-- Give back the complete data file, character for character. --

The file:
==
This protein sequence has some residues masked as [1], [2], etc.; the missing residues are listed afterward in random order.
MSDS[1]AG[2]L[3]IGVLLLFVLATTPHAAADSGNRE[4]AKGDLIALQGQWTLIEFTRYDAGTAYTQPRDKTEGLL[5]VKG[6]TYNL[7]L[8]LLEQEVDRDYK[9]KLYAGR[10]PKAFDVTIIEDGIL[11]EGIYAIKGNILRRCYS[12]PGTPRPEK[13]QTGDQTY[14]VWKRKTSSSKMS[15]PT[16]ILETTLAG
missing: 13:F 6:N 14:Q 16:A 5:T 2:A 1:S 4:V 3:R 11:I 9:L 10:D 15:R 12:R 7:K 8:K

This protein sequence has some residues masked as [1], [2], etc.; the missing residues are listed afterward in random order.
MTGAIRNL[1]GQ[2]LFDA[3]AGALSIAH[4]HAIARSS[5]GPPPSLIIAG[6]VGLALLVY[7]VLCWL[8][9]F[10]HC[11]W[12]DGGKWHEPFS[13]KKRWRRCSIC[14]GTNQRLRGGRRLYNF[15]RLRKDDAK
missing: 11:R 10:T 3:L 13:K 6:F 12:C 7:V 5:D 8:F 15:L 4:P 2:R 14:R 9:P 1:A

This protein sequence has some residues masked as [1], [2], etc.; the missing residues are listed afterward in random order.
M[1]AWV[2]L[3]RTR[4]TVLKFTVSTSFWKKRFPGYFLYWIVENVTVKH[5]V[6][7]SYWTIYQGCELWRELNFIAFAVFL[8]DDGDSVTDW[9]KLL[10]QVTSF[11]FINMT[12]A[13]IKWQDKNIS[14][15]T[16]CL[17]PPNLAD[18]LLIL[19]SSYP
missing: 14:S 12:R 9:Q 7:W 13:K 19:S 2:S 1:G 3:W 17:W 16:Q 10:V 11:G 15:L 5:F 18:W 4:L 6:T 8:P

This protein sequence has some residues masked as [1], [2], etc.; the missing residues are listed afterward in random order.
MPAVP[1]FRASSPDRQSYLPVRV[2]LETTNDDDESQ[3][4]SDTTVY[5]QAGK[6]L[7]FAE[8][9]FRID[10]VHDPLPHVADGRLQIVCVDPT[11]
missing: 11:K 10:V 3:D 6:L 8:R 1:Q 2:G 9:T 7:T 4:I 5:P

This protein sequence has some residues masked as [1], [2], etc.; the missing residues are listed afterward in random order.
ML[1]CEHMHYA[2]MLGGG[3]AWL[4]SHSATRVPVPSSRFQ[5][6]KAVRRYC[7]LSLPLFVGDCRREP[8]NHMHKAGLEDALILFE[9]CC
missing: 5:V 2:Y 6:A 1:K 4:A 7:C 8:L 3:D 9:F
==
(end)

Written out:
This protein sequence has some residues masked as [1], [2], etc.; the missing residues are listed afterward in random order.
MSDS[1]AG[2]L[3]IGVLLLFVLATTPHAAADSGNRE[4]AKGDLIALQGQWTLIEFTRYDAGTAYTQPRDKTEGLL[5]VKG[6]TYNL[7]L[8]LLEQEVDRDYK[9]KLYAGR[10]PKAFDVTIIEDGIL[11]EGIYAIKGNILRRCYS[12]PGTPRPEK[13]QTGDQTY[14]VWKRKTSSSKMS[15]PT[16]ILETTLAG
missing: 13:F 6:N 14:Q 16:A 5:T 2:A 1:S 4:V 3:R 11:I 9:L 10:D 15:R 12:R 7:K 8:K

This protein sequence has some residues masked as [1], [2], etc.; the missing residues are listed afterward in random order.
MTGAIRNL[1]GQ[2]LFDA[3]AGALSIAH[4]HAIARSS[5]GPPPSLIIAG[6]VGLALLVY[7]VLCWL[8][9]F[10]HC[11]W[12]DGGKWHEPFS[13]KKRWRRCSIC[14]GTNQRLRGGRRLYNF[15]RLRKDDAK
missing: 11:R 10:T 3:L 13:K 6:F 12:C 7:V 5:D 8:F 15:L 4:P 2:R 14:R 9:P 1:A

This protein sequence has some residues masked as [1], [2], etc.; the missing residues are listed afterward in random order.
M[1]AWV[2]L[3]RTR[4]TVLKFTVSTSFWKKRFPGYFLYWIVENVTVKH[5]V[6][7]SYWTIYQGCELWRELNFIAFAVFL[8]DDGDSVTDW[9]KLL[10]QVTSF[11]FINMT[12]A[13]IKWQDKNIS[14][15]T[16]CL[17]PPNLAD[18]LLIL[19]SSYP
missing: 14:S 12:R 9:Q 7:W 13:K 19:S 2:S 1:G 3:W 17:W 16:Q 10:V 11:G 15:L 5:F 18:W 4:L 6:T 8:P

This protein sequence has some residues masked as [1], [2], etc.; the missing residues are listed afterward in random order.
MPAVP[1]FRASSPDRQSYLPVRV[2]LETTNDDDESQ[3][4]SDTTVY[5]QAGK[6]L[7]FAE[8][9]FRID[10]VHDPLPHVADGRLQIVCVDPT[11]
missing: 11:K 10:V 3:D 6:L 8:R 1:Q 2:G 9:T 7:T 4:I 5:P

This protein sequence has some residues masked as [1], [2], etc.; the missing residues are listed afterward in random order.
ML[1]CEHMHYA[2]MLGGG[3]AWL[4]SHSATRVPVPSSRFQ[5][6]KAVRRYC[7]LSLPLFVGDCRREP[8]NHMHKAGLEDALILFE[9]CC
missing: 5:V 2:Y 6:A 1:K 4:A 7:C 8:L 3:D 9:F